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South Union breast cancer survivor vows to keep up fight | TribLIVE.com
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South Union breast cancer survivor vows to keep up fight

Mary Pickels
| Saturday, November 8, 2014 8:23 p.m
gtrfwbreastcancer110914
Evan Sanders | Trib Total Media
Lisa Rose of South Union Township, 9-year survivor of breast cancer, photographed at her home on Wednesday, Nov. 5, 2014. Rose is one of two women speaking at the opening of the PA Breast Cancer Coalition’s photo exhibit, “67 Women, 67 Counties: Facing Breast Cancer in Pennsylvania,” which will run at Penn State-Fayette, the Eberly Campus, through Nov. 17.
gtrfwbreastcancer110914
Evan Sanders | Trib Total Media
Lisa Rose of South Union Township, 9-year survivor of breast cancer, photographed at her home on Wednesday, Nov. 5, 2014. Rose is one of two women speaking at the opening of the PA Breast Cancer Coalition’s photo exhibit, “67 Women, 67 Counties: Facing Breast Cancer in Pennsylvania,” which will run at Penn State-Fayette, the Eberly Campus, through Nov. 17.

When Lisa Rose was diagnosed with breast cancer nine years ago, she admits she was frightened.

Six months after her April 2005 mammogram, she found a lump in her right breast during a self-exam.

Having had a noncancerous cyst removed from her left breast years earlier, Rose was not initially overly concerned.

But the Fayette County resident immediately saw a doctor, and learned after a biopsy that the lump was cancerous.

“When I was told it was cancer, I was floored,” said Rose, 50, of South Union.

A volunteer with the American Cancer Society as a Reach to Recovery coordinator, Rose was asked to speak at a recent reception for a PA Breast Cancer Coalition photo exhibit.

Along with the state Department of Health, the coalition brought “67 Women, 67 Counties: Facing Breast Cancer in Pennsylvania” to Fayette County for the first time.

Shown through Nov. 17 at Penn State Fayette, The Eberly Campus, the exhibit features women from each of the state’s counties, along with stories about how breast cancer affected their lives.

“Penn State Fayette is proud to partner with the PA Breast Cancer Coalition to bring the traveling photo exhibit to The Eberly Campus. I am pleased to see many of our faculty and staff coordinating with the community in this effort to help bring awareness to the fight against breast cancer,” Chancellor Charles Patrick said in a release.

Rose said she decided early on to “take the bull by the horns and get this taken care of.”

“I said, ‘You know what? I’m going to beat this, and I’m going to do whatever I have to do and help others,’” Rose said.

Three days after her diagnosis, Rose underwent a partial mastectomy and sentinel lymph node biopsy.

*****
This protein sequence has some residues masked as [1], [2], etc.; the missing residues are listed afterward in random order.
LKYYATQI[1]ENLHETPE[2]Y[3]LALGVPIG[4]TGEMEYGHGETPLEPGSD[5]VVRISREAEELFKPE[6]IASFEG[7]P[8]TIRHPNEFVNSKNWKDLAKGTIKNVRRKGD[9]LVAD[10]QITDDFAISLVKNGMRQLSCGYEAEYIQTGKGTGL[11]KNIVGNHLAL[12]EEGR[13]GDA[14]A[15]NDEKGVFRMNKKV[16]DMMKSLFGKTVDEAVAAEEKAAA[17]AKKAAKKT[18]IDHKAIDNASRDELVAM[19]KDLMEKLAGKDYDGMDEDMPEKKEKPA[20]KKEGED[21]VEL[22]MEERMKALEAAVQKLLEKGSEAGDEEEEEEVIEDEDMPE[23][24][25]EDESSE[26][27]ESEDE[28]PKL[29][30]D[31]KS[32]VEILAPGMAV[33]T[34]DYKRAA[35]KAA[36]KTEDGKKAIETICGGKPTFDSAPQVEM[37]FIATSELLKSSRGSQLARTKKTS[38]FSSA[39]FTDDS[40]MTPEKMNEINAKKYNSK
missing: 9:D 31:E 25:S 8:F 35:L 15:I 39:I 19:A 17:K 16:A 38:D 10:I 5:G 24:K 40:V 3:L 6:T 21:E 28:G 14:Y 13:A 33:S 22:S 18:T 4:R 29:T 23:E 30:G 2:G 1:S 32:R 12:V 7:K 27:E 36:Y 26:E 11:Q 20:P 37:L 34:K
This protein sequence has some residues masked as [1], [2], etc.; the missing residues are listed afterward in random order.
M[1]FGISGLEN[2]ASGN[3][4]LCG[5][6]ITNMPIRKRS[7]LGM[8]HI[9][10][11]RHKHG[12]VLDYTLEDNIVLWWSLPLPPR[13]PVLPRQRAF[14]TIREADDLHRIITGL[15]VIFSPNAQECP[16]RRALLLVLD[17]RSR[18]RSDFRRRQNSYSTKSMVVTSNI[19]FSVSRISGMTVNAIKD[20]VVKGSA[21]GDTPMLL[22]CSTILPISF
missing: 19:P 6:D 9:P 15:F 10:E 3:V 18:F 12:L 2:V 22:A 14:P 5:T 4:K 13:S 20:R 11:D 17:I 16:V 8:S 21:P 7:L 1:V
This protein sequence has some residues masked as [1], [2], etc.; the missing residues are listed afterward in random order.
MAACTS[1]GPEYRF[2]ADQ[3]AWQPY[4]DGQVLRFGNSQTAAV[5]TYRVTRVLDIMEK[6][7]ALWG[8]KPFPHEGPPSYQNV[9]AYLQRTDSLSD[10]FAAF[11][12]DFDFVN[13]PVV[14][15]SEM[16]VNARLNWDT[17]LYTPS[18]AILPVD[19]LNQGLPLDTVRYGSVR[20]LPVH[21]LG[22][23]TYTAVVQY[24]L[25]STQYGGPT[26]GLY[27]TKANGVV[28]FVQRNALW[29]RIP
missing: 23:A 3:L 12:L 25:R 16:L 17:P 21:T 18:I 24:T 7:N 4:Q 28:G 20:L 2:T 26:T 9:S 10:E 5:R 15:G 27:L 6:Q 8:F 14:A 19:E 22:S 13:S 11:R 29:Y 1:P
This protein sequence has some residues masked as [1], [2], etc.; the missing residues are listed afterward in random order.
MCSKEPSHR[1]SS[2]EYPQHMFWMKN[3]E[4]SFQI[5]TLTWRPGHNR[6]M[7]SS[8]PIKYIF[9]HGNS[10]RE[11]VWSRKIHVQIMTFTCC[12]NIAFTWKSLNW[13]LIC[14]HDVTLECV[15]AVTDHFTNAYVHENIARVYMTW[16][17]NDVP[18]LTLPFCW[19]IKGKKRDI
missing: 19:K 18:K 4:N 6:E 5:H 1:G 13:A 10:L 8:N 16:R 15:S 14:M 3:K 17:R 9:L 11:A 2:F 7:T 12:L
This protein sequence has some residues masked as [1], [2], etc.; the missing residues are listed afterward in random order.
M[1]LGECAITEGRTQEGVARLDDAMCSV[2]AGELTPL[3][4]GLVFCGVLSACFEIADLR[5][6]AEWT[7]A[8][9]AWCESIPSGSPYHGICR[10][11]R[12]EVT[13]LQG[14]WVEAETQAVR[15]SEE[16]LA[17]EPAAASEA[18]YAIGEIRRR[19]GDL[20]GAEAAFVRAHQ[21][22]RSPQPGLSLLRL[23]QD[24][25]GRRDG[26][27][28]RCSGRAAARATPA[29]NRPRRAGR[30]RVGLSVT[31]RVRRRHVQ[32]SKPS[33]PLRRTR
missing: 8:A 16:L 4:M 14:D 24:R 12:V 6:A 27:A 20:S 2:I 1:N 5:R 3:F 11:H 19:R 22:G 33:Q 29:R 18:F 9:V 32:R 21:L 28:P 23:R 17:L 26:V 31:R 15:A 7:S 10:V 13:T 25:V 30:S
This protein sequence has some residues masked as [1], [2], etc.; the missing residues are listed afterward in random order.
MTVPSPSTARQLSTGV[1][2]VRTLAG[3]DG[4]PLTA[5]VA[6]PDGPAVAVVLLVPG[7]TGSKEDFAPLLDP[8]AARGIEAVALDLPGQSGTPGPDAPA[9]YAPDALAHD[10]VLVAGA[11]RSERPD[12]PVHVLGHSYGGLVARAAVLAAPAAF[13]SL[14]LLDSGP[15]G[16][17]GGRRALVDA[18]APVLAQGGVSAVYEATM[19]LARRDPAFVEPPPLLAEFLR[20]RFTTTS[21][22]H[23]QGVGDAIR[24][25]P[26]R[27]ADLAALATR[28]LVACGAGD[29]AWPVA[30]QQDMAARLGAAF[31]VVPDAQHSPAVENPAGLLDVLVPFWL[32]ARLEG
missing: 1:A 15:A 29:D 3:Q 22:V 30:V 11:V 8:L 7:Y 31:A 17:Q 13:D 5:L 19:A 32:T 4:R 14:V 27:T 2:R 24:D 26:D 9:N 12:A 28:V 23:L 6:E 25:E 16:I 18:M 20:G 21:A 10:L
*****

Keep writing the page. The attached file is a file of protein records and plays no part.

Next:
Rose said her surgeon, Dr. Michael Reilly, prepared her well for what she might next face.

She did not have to undergo conventional IV chemotherapy, but did complete 33 radiation treatments at the Robert E. Eberly Pavilion.

Rose continues to take chemotherapy in pill form.

“If it keeps cancer away, I’ll stay on it forever,” she said.

Rose learned after her own diagnosis that several aunts on both sides of her family were diagnosed with breast cancer at different times.

Married, with two adult sons, Rose remains active with the cancer support group at Uniontown Hospital, which meets at 6 p.m. the first Thursday of each month.

As a Reach to Recovery coordinator, she matches recently diagnosed women in Fayette County with others who faced a similar type of breast cancer.

Rose also is co-chair for the American Cancer Society’s Relay for Life fundraiser in Fayette County.

She agreed to speak at the opening of the photo exhibit, which celebrates survival and encourages women to learn about early detection.

Rose encourages women to do monthly self-exams.

“If there is a change in your breast, make sure you go get it checked,” she said.

“Get yourself a good support system. Talk to someone who’s been there, gone through the same stages you have,” Rose said.

Treatments are improving, and Rose said she has seen rapid advances just in the nine years since she was diagnosed.

“You never know if it will show up again. You have to be your own self advocate. Get out and enjoy life. The grass is a lot greener and prettier now,” Rose said.

Breast cancer survivor Jaynette Brown of Connellsville also was scheduled to speak at the program’s reception.

The exhibit is free and open to the public.

Mary Pickels is a staff writer for Trib Total Media. She can be reached at 724-836-5401 or mpickels@tribweb.com.

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